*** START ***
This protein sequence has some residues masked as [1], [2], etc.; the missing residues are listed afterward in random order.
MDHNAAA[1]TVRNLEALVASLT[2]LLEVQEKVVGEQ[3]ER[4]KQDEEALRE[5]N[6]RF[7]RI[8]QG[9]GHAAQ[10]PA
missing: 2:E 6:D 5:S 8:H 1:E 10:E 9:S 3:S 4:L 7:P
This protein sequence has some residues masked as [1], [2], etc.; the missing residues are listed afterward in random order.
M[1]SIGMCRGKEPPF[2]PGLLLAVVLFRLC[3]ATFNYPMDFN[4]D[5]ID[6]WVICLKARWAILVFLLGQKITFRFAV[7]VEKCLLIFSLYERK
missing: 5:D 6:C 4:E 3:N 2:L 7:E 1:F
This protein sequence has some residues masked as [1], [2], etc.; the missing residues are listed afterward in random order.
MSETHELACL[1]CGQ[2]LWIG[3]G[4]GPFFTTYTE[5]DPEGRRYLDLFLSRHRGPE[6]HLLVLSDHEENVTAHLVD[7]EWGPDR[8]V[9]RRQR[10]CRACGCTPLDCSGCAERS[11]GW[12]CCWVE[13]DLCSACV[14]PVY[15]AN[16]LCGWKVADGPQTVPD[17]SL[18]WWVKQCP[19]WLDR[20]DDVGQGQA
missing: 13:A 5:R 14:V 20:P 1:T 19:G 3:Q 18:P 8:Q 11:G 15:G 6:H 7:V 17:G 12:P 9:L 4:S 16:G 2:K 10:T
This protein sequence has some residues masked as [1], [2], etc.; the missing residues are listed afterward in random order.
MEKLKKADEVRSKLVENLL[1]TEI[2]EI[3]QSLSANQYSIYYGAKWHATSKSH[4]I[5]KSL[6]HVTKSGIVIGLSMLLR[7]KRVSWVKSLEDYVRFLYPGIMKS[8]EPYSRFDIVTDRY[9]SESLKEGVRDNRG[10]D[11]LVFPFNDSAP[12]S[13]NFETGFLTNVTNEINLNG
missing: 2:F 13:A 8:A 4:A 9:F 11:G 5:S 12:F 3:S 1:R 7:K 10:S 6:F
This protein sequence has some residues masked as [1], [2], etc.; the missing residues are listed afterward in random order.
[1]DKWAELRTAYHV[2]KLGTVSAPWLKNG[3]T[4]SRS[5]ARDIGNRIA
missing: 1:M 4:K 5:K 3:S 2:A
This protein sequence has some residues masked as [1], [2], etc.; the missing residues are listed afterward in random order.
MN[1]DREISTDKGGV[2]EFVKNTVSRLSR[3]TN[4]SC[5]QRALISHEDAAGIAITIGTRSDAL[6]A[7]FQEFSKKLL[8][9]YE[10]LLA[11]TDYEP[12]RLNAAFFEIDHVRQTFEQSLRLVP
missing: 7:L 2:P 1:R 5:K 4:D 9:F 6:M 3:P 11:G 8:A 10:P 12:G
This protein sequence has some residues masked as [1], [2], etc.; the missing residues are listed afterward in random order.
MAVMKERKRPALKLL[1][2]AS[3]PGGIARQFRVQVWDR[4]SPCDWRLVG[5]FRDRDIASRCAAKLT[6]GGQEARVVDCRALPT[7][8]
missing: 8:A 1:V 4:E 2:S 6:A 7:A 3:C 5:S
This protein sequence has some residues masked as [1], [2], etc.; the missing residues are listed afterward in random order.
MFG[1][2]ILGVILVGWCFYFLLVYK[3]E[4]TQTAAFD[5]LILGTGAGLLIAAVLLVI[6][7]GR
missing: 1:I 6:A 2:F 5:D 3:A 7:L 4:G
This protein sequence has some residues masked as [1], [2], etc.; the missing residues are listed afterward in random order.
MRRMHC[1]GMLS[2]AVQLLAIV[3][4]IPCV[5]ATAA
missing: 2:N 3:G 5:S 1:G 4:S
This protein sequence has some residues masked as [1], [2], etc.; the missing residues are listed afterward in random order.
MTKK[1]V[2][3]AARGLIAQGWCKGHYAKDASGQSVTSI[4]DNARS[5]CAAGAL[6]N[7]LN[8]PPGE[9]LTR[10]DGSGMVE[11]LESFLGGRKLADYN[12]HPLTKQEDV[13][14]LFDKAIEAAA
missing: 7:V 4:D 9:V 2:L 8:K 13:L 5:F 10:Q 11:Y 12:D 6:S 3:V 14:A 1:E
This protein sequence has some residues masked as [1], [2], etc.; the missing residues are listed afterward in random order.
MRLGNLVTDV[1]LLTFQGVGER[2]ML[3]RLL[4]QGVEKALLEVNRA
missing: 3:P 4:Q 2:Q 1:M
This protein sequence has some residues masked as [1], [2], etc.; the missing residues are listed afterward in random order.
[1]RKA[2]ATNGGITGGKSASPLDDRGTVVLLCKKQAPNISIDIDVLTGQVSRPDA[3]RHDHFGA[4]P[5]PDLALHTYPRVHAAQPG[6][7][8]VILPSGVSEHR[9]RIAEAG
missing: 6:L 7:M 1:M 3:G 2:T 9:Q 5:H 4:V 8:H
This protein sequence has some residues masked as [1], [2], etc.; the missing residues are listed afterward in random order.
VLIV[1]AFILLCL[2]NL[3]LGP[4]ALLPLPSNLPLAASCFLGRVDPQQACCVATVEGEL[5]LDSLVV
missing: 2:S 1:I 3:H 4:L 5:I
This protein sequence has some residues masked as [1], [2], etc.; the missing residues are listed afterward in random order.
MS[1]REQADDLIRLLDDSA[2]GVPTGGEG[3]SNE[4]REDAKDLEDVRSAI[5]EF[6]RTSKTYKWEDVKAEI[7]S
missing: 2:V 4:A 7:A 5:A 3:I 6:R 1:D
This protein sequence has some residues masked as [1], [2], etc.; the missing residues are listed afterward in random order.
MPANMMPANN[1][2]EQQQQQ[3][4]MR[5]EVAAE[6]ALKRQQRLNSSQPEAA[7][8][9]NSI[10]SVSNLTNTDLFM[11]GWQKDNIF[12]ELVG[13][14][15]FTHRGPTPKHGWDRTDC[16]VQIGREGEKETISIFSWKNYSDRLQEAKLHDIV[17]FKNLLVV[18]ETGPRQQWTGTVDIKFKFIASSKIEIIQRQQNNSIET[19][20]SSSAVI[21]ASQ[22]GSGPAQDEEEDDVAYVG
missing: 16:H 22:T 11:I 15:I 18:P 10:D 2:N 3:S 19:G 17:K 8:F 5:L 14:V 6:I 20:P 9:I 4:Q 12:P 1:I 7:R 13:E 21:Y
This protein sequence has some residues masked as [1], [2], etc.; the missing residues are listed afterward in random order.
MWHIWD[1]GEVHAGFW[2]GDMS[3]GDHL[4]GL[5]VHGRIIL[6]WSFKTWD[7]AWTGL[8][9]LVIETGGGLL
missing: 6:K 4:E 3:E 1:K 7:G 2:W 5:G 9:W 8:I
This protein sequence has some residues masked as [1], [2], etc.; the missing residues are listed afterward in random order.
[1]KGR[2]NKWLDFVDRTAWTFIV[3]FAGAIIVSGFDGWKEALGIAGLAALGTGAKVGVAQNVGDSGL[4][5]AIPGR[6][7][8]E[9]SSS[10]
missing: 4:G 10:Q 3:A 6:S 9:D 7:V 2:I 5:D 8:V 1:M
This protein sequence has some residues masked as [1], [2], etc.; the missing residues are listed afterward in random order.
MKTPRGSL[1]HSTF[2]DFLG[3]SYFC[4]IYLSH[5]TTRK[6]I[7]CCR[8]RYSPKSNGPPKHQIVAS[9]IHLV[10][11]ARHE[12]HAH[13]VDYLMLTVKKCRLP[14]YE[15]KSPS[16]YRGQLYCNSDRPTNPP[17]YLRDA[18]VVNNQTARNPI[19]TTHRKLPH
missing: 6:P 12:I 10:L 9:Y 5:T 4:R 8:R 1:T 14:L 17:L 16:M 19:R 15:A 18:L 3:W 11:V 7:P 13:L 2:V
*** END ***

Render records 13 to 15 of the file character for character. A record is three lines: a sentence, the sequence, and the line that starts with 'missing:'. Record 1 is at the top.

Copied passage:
This protein sequence has some residues masked as [1], [2], etc.; the missing residues are listed afterward in random order.
VLIV[1]AFILLCL[2]NL[3]LGP[4]ALLPLPSNLPLAASCFLGRVDPQQACCVATVEGEL[5]LDSLVV
missing: 2:S 1:I 3:H 4:L 5:I
This protein sequence has some residues masked as [1], [2], etc.; the missing residues are listed afterward in random order.
MS[1]REQADDLIRLLDDSA[2]GVPTGGEG[3]SNE[4]REDAKDLEDVRSAI[5]EF[6]RTSKTYKWEDVKAEI[7]S
missing: 2:V 4:A 7:A 5:A 3:I 6:R 1:D
This protein sequence has some residues masked as [1], [2], etc.; the missing residues are listed afterward in random order.
MPANMMPANN[1][2]EQQQQQ[3][4]MR[5]EVAAE[6]ALKRQQRLNSSQPEAA[7][8][9]NSI[10]SVSNLTNTDLFM[11]GWQKDNIF[12]ELVG[13][14][15]FTHRGPTPKHGWDRTDC[16]VQIGREGEKETISIFSWKNYSDRLQEAKLHDIV[17]FKNLLVV[18]ETGPRQQWTGTVDIKFKFIASSKIEIIQRQQNNSIET[19][20]SSSAVI[21]ASQ[22]GSGPAQDEEEDDVAYVG
missing: 16:H 22:T 11:I 15:I 18:P 10:D 2:N 3:S 19:G 17:K 8:F 5:L 14:V 6:I 20:P 9:I 4:Q 12:P 1:I 7:R 13:E 21:Y